The other day we said something about the pure nature of the NCAA Tournament, how it rises above the sometimes tawdry parts of the game to something that everyone is united in: disbelief at the majesty of the competitions before us.
That has never been more true than it was Thursday night.
Let’s start with the only game that wasn’t close, UConn’s destruction of Arkansas, which, among other things, meant no one had to see Eric Musselman strip down on the court again, and you can’t overprice the value of that.
Arkansas is a pretty good team and UConn just crushed the Hogs. Moreover, it’s the third straight butt whipping the Huskies have inflicted in the tournament. UConn beat Iona 87-63, Saint Mary’s 70-55 and now Arkansas 88-65. We’ll have to think more about it, but right now, it’s hard to not see them as the favorite. Who is playing better?
The problem in that game was that Arkansas couldn’t reach UConn’s level. That was not a problem in the other three games.
The Michigan State-Kansas State game is one that both fan bases will talk about for decades to come. It was that delicious, that special, that amazing.
Part of you wants to go, well in a game that racked up a total of 191 points, was anyone playing defense?
And the answer is: yes. But both offenses were just that good, and in the case of Markquis Nowell, he was fully off-planet.
Nowell finished with 20 points and an NCAA record 19 assists and Kansas State needed all of it because Michigan State was just as sharp. Check this out: K-State hit 45.8 of their threes and 55.9 percent overall.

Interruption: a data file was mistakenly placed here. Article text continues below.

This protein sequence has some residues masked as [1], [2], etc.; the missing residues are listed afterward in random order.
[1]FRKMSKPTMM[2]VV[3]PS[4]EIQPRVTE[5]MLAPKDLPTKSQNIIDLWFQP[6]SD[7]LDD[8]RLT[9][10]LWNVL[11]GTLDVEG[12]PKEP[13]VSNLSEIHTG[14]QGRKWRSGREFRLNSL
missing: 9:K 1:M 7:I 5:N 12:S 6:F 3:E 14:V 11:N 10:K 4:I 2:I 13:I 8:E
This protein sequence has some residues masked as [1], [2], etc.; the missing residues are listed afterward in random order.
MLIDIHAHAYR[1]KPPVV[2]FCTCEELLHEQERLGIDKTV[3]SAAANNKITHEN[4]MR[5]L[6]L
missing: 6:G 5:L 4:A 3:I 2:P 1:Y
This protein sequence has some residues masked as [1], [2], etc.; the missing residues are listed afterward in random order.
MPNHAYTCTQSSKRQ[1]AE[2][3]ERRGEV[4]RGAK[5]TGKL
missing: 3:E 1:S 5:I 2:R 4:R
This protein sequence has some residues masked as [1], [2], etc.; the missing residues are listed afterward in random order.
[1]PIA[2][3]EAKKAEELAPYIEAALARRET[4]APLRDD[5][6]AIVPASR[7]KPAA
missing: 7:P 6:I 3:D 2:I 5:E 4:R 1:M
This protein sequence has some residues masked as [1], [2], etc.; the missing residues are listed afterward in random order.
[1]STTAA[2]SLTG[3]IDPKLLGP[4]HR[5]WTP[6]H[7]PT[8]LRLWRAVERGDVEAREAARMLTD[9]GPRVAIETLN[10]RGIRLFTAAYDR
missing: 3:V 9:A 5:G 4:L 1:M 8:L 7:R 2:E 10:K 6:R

The Spartans hit 52 percent of their threes and 49.2 percent overall.
This game was just on another plane. Spartan Tyson Walker tied it up with :06 left in regulation and when Nowell missed a layup, the game went into overtime. And it was tight there too, but when Nowell found Keyontae Johnson for a massive backwards alley-oop with :58 left to put K-State up 94-92. (See today’s YouTube Gold for all Nowell’s highlights.)
After a Malik Hall free throw, Nowell passed the ball in to Ismael Massoud who hit a jumper to put the Wildcats up 96-93.
Then Nowell stole the ball from Walker and made a late layup for the final five-point lead.
This game was like the fights Sugar Ray Leonard fought against Marvin Hagler, Thomas Hearns or Robert Duran: two great, great teams that took it to the absolute limit. What a stunning performance by both. We should all thank them for giving us such a gift.
Florida Atlantic struggled with Tennessee for about 30 minutes before their three point game returned in the last 10. When the game came down to winning time, much like we saw from Purdue, the Vols shrank from the moment. It was pretty clear that the Owls were in control. They couldn’t be pounded into submission, as Tennessee did to Duke, and they didn't self-destruct.
If Tennessee plays like grown men on defense, well, so did FAU. UT seemed to understand that Florida Atlantic wasn’t going to buckle and that they weren’t good enough to take it from the Owls. As time ran down, there really wasn’t much question about who was better. FAU was, clearly.
Tennessee does play great defense, but at some point you have to put the ball in the basket. Tennessee shot just 33.3 percent for the game
And in the nightcap, UCLA took a 46-33 lead into halftime. Gonzaga began to narrow the lead and caught up at 59-59 with 9:32 left and then began building a lead that stretched to 72-62 with 2:30 left.